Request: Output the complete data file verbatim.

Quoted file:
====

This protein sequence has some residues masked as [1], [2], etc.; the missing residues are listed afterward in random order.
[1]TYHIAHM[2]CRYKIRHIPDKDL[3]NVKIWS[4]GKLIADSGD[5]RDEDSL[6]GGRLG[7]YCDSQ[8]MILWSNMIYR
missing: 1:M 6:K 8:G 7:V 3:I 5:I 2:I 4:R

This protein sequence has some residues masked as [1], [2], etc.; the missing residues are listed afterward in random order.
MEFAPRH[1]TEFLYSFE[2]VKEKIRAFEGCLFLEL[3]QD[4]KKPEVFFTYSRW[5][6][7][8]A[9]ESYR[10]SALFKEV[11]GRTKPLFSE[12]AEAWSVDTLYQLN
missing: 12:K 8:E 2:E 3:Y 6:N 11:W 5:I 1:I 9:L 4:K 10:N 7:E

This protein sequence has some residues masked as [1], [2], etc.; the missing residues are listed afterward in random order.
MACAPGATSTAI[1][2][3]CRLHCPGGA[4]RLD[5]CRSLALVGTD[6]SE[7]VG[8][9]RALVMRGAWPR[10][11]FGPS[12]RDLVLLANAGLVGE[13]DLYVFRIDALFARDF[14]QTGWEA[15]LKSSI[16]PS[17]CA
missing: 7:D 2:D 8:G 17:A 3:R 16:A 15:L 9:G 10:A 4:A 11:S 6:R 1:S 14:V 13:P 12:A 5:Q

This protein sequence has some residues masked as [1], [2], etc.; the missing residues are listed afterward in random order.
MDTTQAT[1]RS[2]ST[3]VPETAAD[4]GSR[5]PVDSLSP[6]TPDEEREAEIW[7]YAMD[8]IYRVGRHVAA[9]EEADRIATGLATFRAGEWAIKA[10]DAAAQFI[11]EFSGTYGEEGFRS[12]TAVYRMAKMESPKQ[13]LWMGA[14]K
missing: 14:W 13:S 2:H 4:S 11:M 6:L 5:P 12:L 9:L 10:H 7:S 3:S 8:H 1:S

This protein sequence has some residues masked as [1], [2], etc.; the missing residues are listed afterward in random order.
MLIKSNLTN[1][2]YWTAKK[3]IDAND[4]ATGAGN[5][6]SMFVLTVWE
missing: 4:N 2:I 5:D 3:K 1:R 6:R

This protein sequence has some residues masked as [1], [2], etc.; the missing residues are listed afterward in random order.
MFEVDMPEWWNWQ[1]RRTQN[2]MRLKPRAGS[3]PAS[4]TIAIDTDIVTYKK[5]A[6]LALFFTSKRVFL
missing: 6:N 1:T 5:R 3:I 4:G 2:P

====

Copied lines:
This protein sequence has some residues masked as [1], [2], etc.; the missing residues are listed afterward in random order.
[1]TYHIAHM[2]CRYKIRHIPDKDL[3]NVKIWS[4]GKLIADSGD[5]RDEDSL[6]GGRLG[7]YCDSQ[8]MILWSNMIYR
missing: 1:M 6:K 8:G 7:V 3:I 5:I 2:I 4:R

This protein sequence has some residues masked as [1], [2], etc.; the missing residues are listed afterward in random order.
MEFAPRH[1]TEFLYSFE[2]VKEKIRAFEGCLFLEL[3]QD[4]KKPEVFFTYSRW[5][6][7][8]A[9]ESYR[10]SALFKEV[11]GRTKPLFSE[12]AEAWSVDTLYQLN
missing: 12:K 8:E 2:E 3:Y 6:N 11:W 5:I 1:I 9:L 4:K 10:N 7:E

This protein sequence has some residues masked as [1], [2], etc.; the missing residues are listed afterward in random order.
MACAPGATSTAI[1][2][3]CRLHCPGGA[4]RLD[5]CRSLALVGTD[6]SE[7]VG[8][9]RALVMRGAWPR[10][11]FGPS[12]RDLVLLANAGLVGE[13]DLYVFRIDALFARDF[14]QTGWEA[15]LKSSI[16]PS[17]CA
missing: 7:D 2:D 8:G 17:A 3:R 16:A 15:L 9:G 10:A 4:A 11:S 6:R 1:S 14:V 13:P 12:A 5:Q

This protein sequence has some residues masked as [1], [2], etc.; the missing residues are listed afterward in random order.
MDTTQAT[1]RS[2]ST[3]VPETAAD[4]GSR[5]PVDSLSP[6]TPDEEREAEIW[7]YAMD[8]IYRVGRHVAA[9]EEADRIATGLATFRAGEWAIKA[10]DAAAQFI[11]EFSGTYGEEGFRS[12]TAVYRMAKMESPKQ[13]LWMGA[14]K
missing: 14:W 13:S 2:H 4:S 11:M 6:L 5:P 12:L 9:L 10:H 7:S 3:S 8:H 1:S

This protein sequence has some residues masked as [1], [2], etc.; the missing residues are listed afterward in random order.
MLIKSNLTN[1][2]YWTAKK[3]IDAND[4]ATGAGN[5][6]SMFVLTVWE
missing: 4:N 2:I 5:D 3:K 1:R 6:R

This protein sequence has some residues masked as [1], [2], etc.; the missing residues are listed afterward in random order.
MFEVDMPEWWNWQ[1]RRTQN[2]MRLKPRAGS[3]PAS[4]TIAIDTDIVTYKK[5]A[6]LALFFTSKRVFL
missing: 6:N 1:T 5:R 3:I 4:G 2:P